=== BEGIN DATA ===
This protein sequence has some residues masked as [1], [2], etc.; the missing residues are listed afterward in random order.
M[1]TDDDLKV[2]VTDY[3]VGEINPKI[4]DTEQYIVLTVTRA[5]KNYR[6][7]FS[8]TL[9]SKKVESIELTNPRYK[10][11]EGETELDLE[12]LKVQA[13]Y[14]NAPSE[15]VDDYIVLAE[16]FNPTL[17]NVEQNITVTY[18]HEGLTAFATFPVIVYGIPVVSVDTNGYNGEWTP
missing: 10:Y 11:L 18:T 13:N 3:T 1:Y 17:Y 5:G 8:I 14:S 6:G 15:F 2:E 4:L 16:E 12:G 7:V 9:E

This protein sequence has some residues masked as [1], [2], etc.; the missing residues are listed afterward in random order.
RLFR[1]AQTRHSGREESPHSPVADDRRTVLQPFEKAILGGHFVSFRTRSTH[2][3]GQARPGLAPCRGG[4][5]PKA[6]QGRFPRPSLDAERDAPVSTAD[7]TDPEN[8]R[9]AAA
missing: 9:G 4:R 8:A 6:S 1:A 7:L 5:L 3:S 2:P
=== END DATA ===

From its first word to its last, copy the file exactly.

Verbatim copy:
This protein sequence has some residues masked as [1], [2], etc.; the missing residues are listed afterward in random order.
M[1]TDDDLKV[2]VTDY[3]VGEINPKI[4]DTEQYIVLTVTRA[5]KNYR[6][7]FS[8]TL[9]SKKVESIELTNPRYK[10][11]EGETELDLE[12]LKVQA[13]Y[14]NAPSE[15]VDDYIVLAE[16]FNPTL[17]NVEQNITVTY[18]HEGLTAFATFPVIVYGIPVVSVDTNGYNGEWTP
missing: 10:Y 11:L 18:T 13:N 3:T 1:Y 17:Y 5:G 8:I 14:S 6:G 15:F 2:E 4:L 16:E 12:G 7:V 9:E

This protein sequence has some residues masked as [1], [2], etc.; the missing residues are listed afterward in random order.
RLFR[1]AQTRHSGREESPHSPVADDRRTVLQPFEKAILGGHFVSFRTRSTH[2][3]GQARPGLAPCRGG[4][5]PKA[6]QGRFPRPSLDAERDAPVSTAD[7]TDPEN[8]R[9]AAA
missing: 9:G 4:R 8:A 6:S 1:A 7:L 5:L 3:S 2:P